ANN ARBOR–Research Professor Bob Schoeni died peacefully at home from complications of amyotrophic lateral sclerosis (ALS) on October 13, 2021 at the age of 57. Schoeni was a distinguished scholar in the areas of labor economics, socioeconomic disparities in health, immigration, the family, economic and demographic aspects of aging, poverty, and welfare policy, with academic appointments in the University of Michigan’s Gerald R. Ford School of Public Policy, the Department of Economics in the College of Literature, Science, and the Arts, the Institute for Social Research (ISR) Survey Research Center, and ISR Population Studies Center. He was an integral part of the Michigan Center on the Demography of Aging (MiCDA).
Schoeni grew up in Bowling Green, Ohio, where he met his wife, Gretchen Spreitzer. He earned a B.A. in Economics from Bowling Green State University, an M.A. in Economics from Miami University, and a Ph.D. in Economics from the University of Michigan. He worked at RAND, where he was Associate Director of the Labor and Population Program. There he continued his work on family structure and economic well-being, and began to investigate welfare policy, aging, and the elderly, which would remain a focus for the rest of his career. During that time, he also spent a year in Washington, D.C. as a senior economist at the Council of Economic Advisers under President Bill Clinton.
In 2001, Schoeni returned to the University of Michigan. As a professor of economics and public policy, and research professor at ISR, Schoeni conducted groundbreaking research that fostered interdisciplinary partnerships across a range of social science disciplines. Notably, he was the Co-Director of the Panel Study of Income Dynamics from 2009 to 2012, studying issues of poverty, income, family formation, wealth, and health.
Schoeni authored over 90 articles on labor economics, socioeconomic disparities in health, immigration, the family, economic and demographic aspects of aging, poverty, and welfare policy. He was also the author of two books on economic policy.
His curiosity and genuine interest in generating new knowledge to benefit society led him to address a broad set of complex questions about human behavior. Schoeni partnered with colleagues across the country and internationally to better understand the family, social support, and health outcomes. He was greatly respected and cherished for his collaborative spirit, his intuitive sense of people and numbers, and his propensity to explore questions across disciplines. He valued mentoring those just beginning their research careers; he was grounded in his belief that human compassion and the tools of social science could make the world a better place.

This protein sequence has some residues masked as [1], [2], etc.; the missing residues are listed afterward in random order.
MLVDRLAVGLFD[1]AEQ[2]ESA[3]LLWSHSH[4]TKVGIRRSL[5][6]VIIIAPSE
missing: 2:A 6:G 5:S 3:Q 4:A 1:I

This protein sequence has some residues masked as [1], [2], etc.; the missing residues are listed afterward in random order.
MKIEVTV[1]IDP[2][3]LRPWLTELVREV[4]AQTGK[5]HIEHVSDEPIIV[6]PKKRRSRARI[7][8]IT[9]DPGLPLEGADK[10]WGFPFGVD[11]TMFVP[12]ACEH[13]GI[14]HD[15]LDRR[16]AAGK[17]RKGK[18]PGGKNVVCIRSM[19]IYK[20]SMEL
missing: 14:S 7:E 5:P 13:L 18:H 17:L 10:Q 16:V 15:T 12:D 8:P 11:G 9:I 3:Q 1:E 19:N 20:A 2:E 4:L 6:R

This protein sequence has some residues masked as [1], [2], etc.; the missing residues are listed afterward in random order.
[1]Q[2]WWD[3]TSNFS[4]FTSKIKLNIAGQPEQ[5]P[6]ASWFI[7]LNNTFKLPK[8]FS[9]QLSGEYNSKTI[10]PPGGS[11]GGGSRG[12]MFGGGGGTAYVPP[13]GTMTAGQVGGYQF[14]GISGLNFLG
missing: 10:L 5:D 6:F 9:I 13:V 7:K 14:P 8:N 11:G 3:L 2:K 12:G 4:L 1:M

Schoeni found great joy in spending time with his family. He adored his wife, Gretchen, and daughters, Maddie and Sophie, and the beloved dogs who were integral members of their family over the years. In 2008, he was diagnosed with ALS and during thirteen years of living with the disease, he continuously inspired others with his grace, openness, and determination to live fully and joyfully in the face of challenge. Schoeni continued to coach, work, travel, enjoy time with his parents, siblings, and extended family, and bask in family life. His welcoming spirit inspired people to rally around his diagnosis and create the nonprofit organization Ann Arbor Active Against ALS, through which hundreds of people gathered at annual events to grow awareness, raise funds for research, and celebrate life.
In October 2020, ISR launched the Robert F. Schoeni Research Professorship in honor of his career and his commitment to excellence in research, teaching, and training. Like Schoeni himself, this professorship will be a force for increasing partnerships, generating innovative ideas, and improving the quality of social research within the academic community.
If you would like to make a gift in celebration of his life, Schoeni and his family have asked for donations to be made in his memory to Ann Arbor Active Against ALS, the Robert F. Schoeni Research Professorship at ISR, or Ann Arbor Rec and Ed sports.
First published in ISR News.